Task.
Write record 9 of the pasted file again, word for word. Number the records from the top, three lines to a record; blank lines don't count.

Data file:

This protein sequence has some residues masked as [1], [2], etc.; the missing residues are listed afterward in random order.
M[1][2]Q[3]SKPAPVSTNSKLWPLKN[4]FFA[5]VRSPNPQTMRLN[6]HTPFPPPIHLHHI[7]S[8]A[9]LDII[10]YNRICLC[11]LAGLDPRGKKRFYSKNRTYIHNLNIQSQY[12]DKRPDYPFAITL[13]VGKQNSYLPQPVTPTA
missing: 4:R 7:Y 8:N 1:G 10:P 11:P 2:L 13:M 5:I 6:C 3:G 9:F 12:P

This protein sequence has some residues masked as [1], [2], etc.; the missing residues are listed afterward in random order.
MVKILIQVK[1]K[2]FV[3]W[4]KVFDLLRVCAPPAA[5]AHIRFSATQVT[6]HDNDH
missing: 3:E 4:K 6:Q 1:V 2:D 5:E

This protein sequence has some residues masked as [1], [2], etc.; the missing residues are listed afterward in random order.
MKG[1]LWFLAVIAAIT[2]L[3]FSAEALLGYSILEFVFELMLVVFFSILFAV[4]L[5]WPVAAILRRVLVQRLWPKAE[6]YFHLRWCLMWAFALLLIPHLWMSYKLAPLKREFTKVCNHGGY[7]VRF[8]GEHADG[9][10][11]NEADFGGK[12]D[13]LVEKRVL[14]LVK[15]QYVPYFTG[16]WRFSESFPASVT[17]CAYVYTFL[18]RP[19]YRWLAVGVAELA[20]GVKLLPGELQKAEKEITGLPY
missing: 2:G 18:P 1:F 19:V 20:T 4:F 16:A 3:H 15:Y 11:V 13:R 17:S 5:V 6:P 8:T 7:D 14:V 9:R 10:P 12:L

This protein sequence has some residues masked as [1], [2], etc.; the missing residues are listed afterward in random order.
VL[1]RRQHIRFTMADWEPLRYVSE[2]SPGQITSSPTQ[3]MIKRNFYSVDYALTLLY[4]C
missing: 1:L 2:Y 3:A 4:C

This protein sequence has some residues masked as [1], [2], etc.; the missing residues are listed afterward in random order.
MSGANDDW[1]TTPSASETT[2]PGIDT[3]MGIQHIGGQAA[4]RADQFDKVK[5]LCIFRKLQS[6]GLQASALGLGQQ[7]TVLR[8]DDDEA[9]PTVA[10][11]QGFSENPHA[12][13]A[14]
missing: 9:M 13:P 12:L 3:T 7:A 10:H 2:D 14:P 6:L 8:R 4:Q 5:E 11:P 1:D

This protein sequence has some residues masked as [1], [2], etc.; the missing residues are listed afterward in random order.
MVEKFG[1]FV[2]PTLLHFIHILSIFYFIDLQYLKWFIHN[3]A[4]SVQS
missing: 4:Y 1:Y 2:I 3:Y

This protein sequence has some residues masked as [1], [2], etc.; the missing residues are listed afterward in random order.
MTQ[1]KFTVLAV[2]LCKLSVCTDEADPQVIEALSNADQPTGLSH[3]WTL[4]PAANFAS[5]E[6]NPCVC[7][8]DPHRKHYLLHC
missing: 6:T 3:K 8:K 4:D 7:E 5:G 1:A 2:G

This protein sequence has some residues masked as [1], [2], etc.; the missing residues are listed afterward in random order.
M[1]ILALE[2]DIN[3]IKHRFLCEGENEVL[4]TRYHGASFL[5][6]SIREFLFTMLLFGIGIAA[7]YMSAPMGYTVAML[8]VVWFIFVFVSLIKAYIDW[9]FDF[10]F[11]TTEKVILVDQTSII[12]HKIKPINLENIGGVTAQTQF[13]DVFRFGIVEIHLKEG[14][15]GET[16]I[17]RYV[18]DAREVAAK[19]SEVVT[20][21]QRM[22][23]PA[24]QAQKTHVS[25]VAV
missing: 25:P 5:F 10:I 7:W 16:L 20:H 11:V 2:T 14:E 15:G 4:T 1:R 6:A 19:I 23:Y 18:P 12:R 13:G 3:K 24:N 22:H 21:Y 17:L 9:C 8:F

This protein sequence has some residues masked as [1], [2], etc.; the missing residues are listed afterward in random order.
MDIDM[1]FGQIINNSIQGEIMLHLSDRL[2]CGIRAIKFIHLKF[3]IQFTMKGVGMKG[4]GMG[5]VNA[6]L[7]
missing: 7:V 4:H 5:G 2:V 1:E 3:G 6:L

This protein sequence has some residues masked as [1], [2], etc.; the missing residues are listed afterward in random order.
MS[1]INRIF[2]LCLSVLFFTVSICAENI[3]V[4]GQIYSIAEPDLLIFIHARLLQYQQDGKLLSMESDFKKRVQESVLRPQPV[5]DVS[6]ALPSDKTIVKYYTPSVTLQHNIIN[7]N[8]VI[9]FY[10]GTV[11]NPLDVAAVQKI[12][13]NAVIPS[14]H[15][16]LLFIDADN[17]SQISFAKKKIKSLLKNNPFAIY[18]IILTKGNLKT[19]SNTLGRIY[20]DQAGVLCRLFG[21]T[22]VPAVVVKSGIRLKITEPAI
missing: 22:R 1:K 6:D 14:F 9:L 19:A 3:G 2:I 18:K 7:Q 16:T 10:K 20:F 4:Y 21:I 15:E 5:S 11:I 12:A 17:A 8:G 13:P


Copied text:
This protein sequence has some residues masked as [1], [2], etc.; the missing residues are listed afterward in random order.
MDIDM[1]FGQIINNSIQGEIMLHLSDRL[2]CGIRAIKFIHLKF[3]IQFTMKGVGMKG[4]GMG[5]VNA[6]L[7]
missing: 7:V 4:H 5:G 2:V 1:E 3:G 6:L